“The first love of my life never saw me naked. There was always a parent coming home in a half hour, always a little brother in the next room. Always too much body and not enough time for me to show him. Instead, I gave him my shoulder, my elbow, the bend of my knee. I lent him my corners, my edges, the parts of me I could afford to offer - the parts I had long since given up trying to hide. He never asked for more. He gave me back his eyelashes, the back of his neck, his palms… we held each piece we were given like it was a nectarine that could bruise if we weren’t careful. We collected them like we were trying to build an orchard. And the spaces that he never saw, the ones my parents had labeled “private parts” when I was still small enough to fit all of myself and worries inside a bathtub, I made up for them by handing over all the private parts of me. There was no secret I didn’t tell him, there was no moment I didn’t share - and we didn’t grow UP, we grew IN, like ivy wrapping, molding each other into perfect yings and yangs. We kissed with mouths open, breathing his exhale into my inhale - we could have survived underwater or outer space. Living only off the breath we traded, we spelled love, G-I-V-E. I never wanted to hide my body from him. If I could have, I would have given it all away with the rest of me. I did not know it was possible to save some things for myself. Some nights I wake up knowing he is anxious, he is across the world in another woman’s arms - the years have spread us like dandelion seeds - sanding down the edges of our jigsaw parts that used to only fit each other. He drinks from the pitcher on the night stand, checks the digital clock, it is 5am. He tosses in sheets and tries to settle, I wait for him to sleep. Before tucking myself into elbows and knees reaching for things I have long since giving away.”—Private Parts, Sarah Kay (via stacygirlfren)
Which is why TYPICALLY I don’t even both with these app games because I start hating them. Yet, somehow, this one suckered me in. Excuse me while I go take 16 hours to catch up on all the games I have going now.
I was pretty happy to stumble upon this list today of New England’s 10 Best Cities and to see that not only is my hometown of Essex, VT #4 on the list, but there are a total of 4 cities in the county on the list. In case anyone needed further convincing that Chittenden County, Vermont might be the best place ever to grow up and live.
I may be getting more used to upstate NY, but my heart will always always always be in Vermont.
Thank you! (And also to Megan who followed quickly with the same answer) I am definitely going to be watching that soon. Know what else I now have a hankering to watch? Did anyone else love “Model Behavior”?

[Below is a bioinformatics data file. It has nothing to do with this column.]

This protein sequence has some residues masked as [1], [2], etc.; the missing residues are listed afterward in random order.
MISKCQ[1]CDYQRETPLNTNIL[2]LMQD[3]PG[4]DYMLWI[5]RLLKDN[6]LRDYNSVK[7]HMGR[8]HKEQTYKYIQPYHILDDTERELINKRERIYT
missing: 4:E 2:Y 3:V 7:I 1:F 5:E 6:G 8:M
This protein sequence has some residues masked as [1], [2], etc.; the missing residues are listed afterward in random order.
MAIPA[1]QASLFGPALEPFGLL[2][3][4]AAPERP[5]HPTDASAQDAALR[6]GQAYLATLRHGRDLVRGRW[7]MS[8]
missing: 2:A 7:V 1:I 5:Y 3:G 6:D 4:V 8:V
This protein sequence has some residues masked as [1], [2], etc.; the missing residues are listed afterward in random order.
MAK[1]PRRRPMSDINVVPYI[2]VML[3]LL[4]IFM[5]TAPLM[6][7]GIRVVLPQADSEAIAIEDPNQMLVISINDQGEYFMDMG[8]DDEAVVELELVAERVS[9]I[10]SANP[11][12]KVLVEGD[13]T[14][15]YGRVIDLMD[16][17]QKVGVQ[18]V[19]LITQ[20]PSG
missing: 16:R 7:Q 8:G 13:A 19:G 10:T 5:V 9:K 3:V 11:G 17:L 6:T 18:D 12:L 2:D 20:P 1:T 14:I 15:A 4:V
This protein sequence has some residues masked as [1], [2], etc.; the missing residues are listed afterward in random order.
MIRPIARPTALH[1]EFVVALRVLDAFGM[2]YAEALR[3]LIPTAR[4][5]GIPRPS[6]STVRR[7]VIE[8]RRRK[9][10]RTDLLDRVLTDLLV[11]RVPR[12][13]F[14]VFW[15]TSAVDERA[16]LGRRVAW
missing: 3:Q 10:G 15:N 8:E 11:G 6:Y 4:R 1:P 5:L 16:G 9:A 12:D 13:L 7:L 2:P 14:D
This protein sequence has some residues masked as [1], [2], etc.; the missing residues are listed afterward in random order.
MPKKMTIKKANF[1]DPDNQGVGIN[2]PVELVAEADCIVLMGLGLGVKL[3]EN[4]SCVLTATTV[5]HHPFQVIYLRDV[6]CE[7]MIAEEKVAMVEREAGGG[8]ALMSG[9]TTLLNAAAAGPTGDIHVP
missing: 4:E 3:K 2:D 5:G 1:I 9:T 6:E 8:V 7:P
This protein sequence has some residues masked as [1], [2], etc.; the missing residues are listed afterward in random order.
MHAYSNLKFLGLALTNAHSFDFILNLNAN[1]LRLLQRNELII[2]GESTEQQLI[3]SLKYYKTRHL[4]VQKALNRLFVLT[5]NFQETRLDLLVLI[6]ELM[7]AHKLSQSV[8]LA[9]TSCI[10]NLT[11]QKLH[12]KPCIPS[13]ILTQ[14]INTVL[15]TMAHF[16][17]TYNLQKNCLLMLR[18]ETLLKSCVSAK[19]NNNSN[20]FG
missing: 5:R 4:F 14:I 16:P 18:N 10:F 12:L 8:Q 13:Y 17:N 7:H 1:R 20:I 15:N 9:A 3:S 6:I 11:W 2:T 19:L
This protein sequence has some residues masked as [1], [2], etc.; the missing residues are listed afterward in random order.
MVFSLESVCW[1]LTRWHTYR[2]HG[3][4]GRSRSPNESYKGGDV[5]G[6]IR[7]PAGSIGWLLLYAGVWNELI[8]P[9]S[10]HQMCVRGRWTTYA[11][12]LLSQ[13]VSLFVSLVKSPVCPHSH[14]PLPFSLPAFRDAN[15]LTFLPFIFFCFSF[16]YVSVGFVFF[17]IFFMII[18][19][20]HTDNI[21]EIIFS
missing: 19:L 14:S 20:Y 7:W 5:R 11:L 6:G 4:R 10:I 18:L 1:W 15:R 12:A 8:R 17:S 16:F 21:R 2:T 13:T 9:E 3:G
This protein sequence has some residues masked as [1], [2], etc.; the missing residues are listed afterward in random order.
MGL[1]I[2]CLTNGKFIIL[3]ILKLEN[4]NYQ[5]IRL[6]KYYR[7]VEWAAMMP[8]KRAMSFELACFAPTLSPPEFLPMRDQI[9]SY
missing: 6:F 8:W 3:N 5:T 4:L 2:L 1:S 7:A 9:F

For the first time cameras are taken outside of the Top Chef kitchen and into the lives of Bravo’s most beloved former cheftestants as they reach milestones in their personal lives and culinary careers. From opening their own restaurants to expanding their growing franchises, viewers will follow Jen Carroll in Philadelphia, Richard Blais in Atlanta, Fabio Viviani in Los Angeles, and Spike Mendelsohn in D.C.
Richard Blais and Fabio Viviani… Richard Blais AND Fabio Viviani… RICHARD AND FABIO
The only thing more embarrassing than catching a guy on the plane looking at pornography on his computer is seeing a guy on the plane reading “The Hunger Games.” Or a Twilight book. Or Harry Potter. The only time I’m O.K. with an adult holding a children’s book is if he’s moving his mouth as he reads.
I’m sure all those books are well written. So is “Horton Hatches the Egg.” But Horton doesn’t have the depth of language and character as literature written for people who have stopped physically growing.
I appreciate that adults occasionally watch Pixar movies or play video games. That’s fine. Those media don’t require much of your brains. Books are one of our few chances to learn. There’s a reason my teachers didn’t assign me to go home and play three hours of Donkey Kong.
I have no idea what “The Hunger Games” is like. Maybe there are complicated shades of good and evil in each character. Maybe there are Pynchonesque turns of phrase. Maybe it delves into issues of identity, self-justification and anomie that would make David Foster Wallace proud. I don’t know because it’s a book for kids. I’ll read “The Hunger Games” when I finish the previous 3,000 years of fiction written for adults.
Let’s have the decency to let tween girls have their own little world of vampires and child wizards and games you play when hungry. Let’s not pump Justin Bieber in our Saabs and get engaged at Cinderella’s Castle at Disneyland. Because it’s embarrassing. You can’t take an adult seriously when he’s debating you over why Twilight vampires are O.K. with sunlight. If my parents had read “Tales of a Fourth Grade Nothing” at the same time as I did, I would have looked into boarding school.